Tips for the First-Time Teacher – Part 1
1. Continuously pray about your new responsibility. Regardless of the number of students who sit in front of you or what they do or do not already know about the Bible, what you have committed to do—with the power of the Holy Spirit—every Sunday morning is of utmost importance. And as you pray about this privilege you now have, you will find that the most change will occur not in the classroom but in your own walk with God because it will be impossible for you to be a good Sunday school teacher without the Lord’s power and guidance.
“As you pray about this privilege you now have, you will find that the most change will occur not in the classroom but in your own walk with God.”
2. Overplan your cue card.** Create a cue card and list a few too many things to do that class period. Let’s assume that you have a fifty-minute class period. On your cue card or agenda, list things that would require at least a sixty-minute class period. Why? There are several reasons: (1) many students will arrive before the beginning of the hour, (2) younger students will not be picked up right at dismissal time, (3) nerves often prompt people to speak faster, (4) you might feel led to change up activities at the last minute, etc. Remember, everything will not always go according to plan; therefore, plan excessively.
**First-time teachers, you do need to create a cue card for yourself which lists what you have planned for the entire class hour. Over time, what you do in the classroom may become so inherent that you no longer need written reminders; but for the first year or so, please consider using a cue card.
3. Figure out hundreds of different ways to say “Good Job!” During activity time or review, mentally count the number of times you say “Good (or Great) Job!” It’s probably more than the number you may be thinking right now; and while young people do appreciate praise on any level, consider being more precise with your words, thereby making what is said more special to each student.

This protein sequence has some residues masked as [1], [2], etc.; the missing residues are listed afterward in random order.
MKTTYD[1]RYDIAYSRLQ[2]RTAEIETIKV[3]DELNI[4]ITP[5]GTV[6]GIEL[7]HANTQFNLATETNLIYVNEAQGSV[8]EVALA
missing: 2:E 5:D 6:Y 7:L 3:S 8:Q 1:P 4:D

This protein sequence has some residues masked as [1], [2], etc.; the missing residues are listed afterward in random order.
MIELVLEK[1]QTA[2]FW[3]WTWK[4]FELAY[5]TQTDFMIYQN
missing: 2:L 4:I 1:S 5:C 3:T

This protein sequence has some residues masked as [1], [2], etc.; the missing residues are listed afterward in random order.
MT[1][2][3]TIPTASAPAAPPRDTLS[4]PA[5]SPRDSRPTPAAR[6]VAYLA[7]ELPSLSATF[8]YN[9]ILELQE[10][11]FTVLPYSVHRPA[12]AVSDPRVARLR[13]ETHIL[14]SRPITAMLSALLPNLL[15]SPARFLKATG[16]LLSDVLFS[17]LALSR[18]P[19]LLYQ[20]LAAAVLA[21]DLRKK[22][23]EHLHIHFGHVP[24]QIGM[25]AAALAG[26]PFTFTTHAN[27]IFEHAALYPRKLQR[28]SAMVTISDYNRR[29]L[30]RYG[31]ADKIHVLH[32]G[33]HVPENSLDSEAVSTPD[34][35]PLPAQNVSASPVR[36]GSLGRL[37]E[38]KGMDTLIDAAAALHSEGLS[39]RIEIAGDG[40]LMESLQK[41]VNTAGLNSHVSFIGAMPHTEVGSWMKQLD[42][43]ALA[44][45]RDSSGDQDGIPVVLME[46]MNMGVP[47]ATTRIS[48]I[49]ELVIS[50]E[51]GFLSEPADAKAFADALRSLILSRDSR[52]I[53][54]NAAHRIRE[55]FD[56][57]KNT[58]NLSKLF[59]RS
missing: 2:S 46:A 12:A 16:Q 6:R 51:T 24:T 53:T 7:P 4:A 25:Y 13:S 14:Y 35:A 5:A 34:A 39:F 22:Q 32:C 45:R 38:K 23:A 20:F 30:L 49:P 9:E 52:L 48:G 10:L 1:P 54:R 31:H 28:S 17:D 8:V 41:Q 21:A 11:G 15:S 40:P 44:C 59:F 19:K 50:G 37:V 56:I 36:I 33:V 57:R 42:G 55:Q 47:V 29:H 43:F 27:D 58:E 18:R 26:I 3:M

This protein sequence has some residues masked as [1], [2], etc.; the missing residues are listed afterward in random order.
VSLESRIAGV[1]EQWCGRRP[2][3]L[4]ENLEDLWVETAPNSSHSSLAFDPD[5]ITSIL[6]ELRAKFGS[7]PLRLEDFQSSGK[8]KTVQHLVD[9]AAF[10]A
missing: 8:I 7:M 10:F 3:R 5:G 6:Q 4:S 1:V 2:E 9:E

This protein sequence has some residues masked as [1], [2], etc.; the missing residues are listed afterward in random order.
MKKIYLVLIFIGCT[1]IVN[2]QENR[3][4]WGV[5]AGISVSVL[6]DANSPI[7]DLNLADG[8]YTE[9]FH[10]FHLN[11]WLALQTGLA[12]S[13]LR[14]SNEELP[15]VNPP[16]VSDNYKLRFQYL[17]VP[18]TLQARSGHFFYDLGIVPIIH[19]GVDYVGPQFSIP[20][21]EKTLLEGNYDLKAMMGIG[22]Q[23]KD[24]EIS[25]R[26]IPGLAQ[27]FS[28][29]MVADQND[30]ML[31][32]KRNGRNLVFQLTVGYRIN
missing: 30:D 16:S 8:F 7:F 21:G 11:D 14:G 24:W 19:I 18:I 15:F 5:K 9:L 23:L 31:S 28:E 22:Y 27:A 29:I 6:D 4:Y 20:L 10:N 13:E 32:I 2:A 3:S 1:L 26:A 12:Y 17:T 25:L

Here are a few examples of “Good (or Great) Job!” alternatives:
- I appreciate the way that [name] is listening to this morning’s lesson.
- Wow, I’ve never heard young people sing as well as all of you!
- Thank you for raising your hand, [name], and waiting for me to call on you.
- You work so hard, [name]! Your quarterly is quite impressive.
- [Name], you know the answer to nearly every review question. I am so proud of you!
- You young people work so well together. Keep up the good work!
4. Instruct young people of the proper way to behave in class and remind them as needed. “As needed” does not mean every other minute; it means when the students need to be reminded. As they become accustomed to you and to how you expect them to behave, you’ll find that you hardly have to deal with this matter at all. Consistence is the key in classroom behavior. If the students are to be quiet during the lesson, then you should address any outbursts or whispering during the lesson every time.
- Here are a few examples how to word “proper behavior” reminders:
- When* you have a comment or question, please raise your hand.
- We must pay attention and not talk to each other during lesson time.
- We do not run or push or yell in the classroom.
- When* we have [activity name], we use our inside voices.
*When reminding the students of how to behave in class, try not to use the word if, which implies that they have a choice whether or not to follow.
5. Take advantage of teachable tangents. If an aspect of the lesson or even a song interests a student particularly, take just a moment to walk that “rabbit trail,” especially if you think doing so can help the student in his Christian walk. For example, if the opening song of the class hour is “The Unclouded Day,” it might be a good idea to take a moment to talk about the wonderful hope of Heaven. These “teachable tangents” need not be long—just a few seconds of shared insight that might challenge or encourage your students.